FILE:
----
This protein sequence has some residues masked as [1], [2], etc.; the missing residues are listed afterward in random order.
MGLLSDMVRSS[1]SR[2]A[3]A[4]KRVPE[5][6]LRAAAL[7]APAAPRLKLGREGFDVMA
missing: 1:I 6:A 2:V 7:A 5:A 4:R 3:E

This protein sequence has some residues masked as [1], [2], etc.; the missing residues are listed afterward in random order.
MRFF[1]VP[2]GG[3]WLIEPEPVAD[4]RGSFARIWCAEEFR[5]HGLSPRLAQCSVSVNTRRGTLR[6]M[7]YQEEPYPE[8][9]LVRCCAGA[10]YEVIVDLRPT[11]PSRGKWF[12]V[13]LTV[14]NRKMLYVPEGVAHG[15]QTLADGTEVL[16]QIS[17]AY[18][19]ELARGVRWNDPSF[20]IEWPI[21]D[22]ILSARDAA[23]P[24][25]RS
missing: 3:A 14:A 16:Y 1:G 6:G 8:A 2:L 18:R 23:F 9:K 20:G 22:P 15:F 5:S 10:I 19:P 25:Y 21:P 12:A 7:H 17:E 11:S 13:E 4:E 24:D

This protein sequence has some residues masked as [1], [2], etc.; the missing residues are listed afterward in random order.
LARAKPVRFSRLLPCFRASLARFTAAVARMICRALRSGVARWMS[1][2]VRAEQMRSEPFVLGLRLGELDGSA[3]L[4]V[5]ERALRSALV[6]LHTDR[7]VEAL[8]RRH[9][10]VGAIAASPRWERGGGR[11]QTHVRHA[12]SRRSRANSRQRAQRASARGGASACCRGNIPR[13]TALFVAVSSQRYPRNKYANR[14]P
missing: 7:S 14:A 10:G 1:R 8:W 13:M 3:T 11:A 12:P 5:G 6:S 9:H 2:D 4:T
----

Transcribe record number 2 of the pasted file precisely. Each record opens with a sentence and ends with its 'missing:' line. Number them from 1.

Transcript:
This protein sequence has some residues masked as [1], [2], etc.; the missing residues are listed afterward in random order.
MRFF[1]VP[2]GG[3]WLIEPEPVAD[4]RGSFARIWCAEEFR[5]HGLSPRLAQCSVSVNTRRGTLR[6]M[7]YQEEPYPE[8][9]LVRCCAGA[10]YEVIVDLRPT[11]PSRGKWF[12]V[13]LTV[14]NRKMLYVPEGVAHG[15]QTLADGTEVL[16]QIS[17]AY[18][19]ELARGVRWNDPSF[20]IEWPI[21]D[22]ILSARDAA[23]P[24][25]RS
missing: 3:A 14:A 16:Y 1:G 6:G 8:A 2:L 18:R 23:F 9:K 20:G 22:P 15:F 5:S 10:I 19:P 25:Y 21:P 12:A 7:H 17:E 11:S 13:E 4:E 24:D